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Food Safety: several recalls across the U.S.

There are several food recalls underway across the United States:

Johnston County Hams is recalling more than 89,000 pounds of ready-to-eat ham products due to possible listeria contamination, the US Department of Agriculture’s Food Safety and Inspection Service said Wednesday.

The recall was announced after health officials linked an outbreak of listeriosis to ham products produced at Johnston County Hams, according to the service. The agency was notified last month of a patient who had reported consuming products from the company before getting sick.

“The epidemiologic investigation identified a total of four listeriosis confirmed illnesses, including one death, between July 8, 2017 and August 11, 2018,” the recall announcement said. The illnesses were reported in North Carolina and Virginia. All of the patients were hospitalized, and the death was reported in Virginia, the US Centers for Disease Control and Prevention said Thursday.

The recalled products were produced between April 3, 2017, and October 2, 2018, and shipped to distributors in Maryland, North Carolina, New York, South Carolina and Virginia, according to the Food Safety and Inspection Service. They have the establishment number “EST. M2646” inside the USDA inspection mark on the packaging.

They include Johnston County Hams Inc. country style fully cooked boneless deli ham; The Old Dominion brand ole fashioned sugar-cured premium full cooked country ham with sell by dates from April 10, 2018, to September 27, 2019; Padow’s Hams & Deli Inc. fully cooked country ham boneless glazed with brown sugar; premium fully cooked country ham with less salt distributed by Valley Country Hams LLC with sell-by dates from April 10, 2018, to September 27, 2019; and Goodnight Brothers Country Ham boneless fully cooked. All of these recalled products are plastic-wrapped and at weights of 7 to 8 pounds.

Consumers and retailers should not eat, serve, or sell any of these products, the CDC and the Food Safety and Inspection Service warned. Products should be returned to where they were purchased or thrown away, and consumers are warned to check their freezers, as well

“Wash and sanitize drawers or shelves in refrigerators and freezers where recalled ham was stored,” the CDC also said.



Arizona-based meat producer JBS Tolleson, Inc. is recalling 6,500,966 pounds of “various raw, non-intact beef products” due to an outbreak of salmonella, the United States Department of Agriculture’s Food Safety and Inspection Service (FSIS) announced Thursday. The recalled products may be contaminated with salmonella.

The recall was issued after health officials identified JBS as the common supplier of raw ground beef products found to be the “probable source” of reported salmonella illnesses.

Fifty-seven cases of salmonella illness linked to this outbreak were reported in 16 US states between August 5 and September 6. The USDA’s FSIS was first notified of the possible outbreak in September. Receipts and shopper cards from eight patients helped investigators identify the source of the outbreak.

Symptoms of salmonella usually begin 12 to 72 hours after consuming contaminated food. These can include diarrhea, abdominal cramps and fever that last between four and seven days. Most people recover on their own but those who experience persistent diarrhea may need to be hospitalized.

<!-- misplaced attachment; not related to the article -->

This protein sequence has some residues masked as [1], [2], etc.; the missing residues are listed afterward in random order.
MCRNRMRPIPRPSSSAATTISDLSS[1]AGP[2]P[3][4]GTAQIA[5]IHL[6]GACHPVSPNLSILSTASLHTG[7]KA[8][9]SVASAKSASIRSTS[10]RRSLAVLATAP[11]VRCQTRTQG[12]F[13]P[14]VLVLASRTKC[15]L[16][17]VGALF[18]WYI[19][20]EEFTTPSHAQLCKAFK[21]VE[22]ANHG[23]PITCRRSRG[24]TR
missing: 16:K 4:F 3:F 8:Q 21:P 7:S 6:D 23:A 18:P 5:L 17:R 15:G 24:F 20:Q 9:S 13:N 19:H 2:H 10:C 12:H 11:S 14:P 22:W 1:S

Those at most risk for severe illness include people with weakened immune systems, babies and elderly individuals.

The recalled products were packaged between July 26 and September 7 and were sold nationwide under brand names Walmart, Cedar River Farms Natural Beef, Showcase, Showcase/Walmart and JBS Generic.

The USDA inspection mark on the packaging of the recalled products contains the establishment number “EST. 267.”



Eggs from Gravel Ridge Farms in Cullman, Alabama, have been linked to 38 cases of salmonella in seven states, the US Food and Drug Administration said Tuesday.

The cage-free large eggs, which were sold in grocery stores in Georgia, Tennessee and Alabama, were recalled in September after illnesses were confirmed.

The recalled eggs have a UPC code of 7-06970-38444-6 and best-by dates of July 25 through October 3. A full list of locations where the eggs were sold can be found on the recall announcement.

Ten people have been hospitalized, but there have been no reported deaths, according to the US Centers for Disease Control and Prevention.

Twenty-three salmonella cases have been reported in Tennessee, seven in Alabama, four in Ohio and one case each in Colorado, Iowa, Kentucky and Montana. The illnesses began between June 17 and August 16.

Many of those infected reported eating dishes containing eggs at restaurants supplied by Gravel Ridge Farms.

The CDC advises that the eggs should not be eaten, sold, or served. They should be thrown away or returned to the store where they were purchased.

The places where the eggs were stored should be cleaned and sanitized, and eggs should be handled and cooked safely to avoid the potential for illness.

Symptoms of salmonella infections include fever, diarrhea and abdominal cramps that appear 12 to 72 hours after infection, according to the CDC.

In some cases, people may have diarrhea so severe that they need to be hospitalized, but most recover without treatment after four to seven days.

The FDA says infections can be serious and sometimes fatal in certain populations, including young children, frail or elderly people and those with a weakened immune system.

The CDC, the FDA, and state officials are investigating the outbreak.

David Sherman

David Sherman

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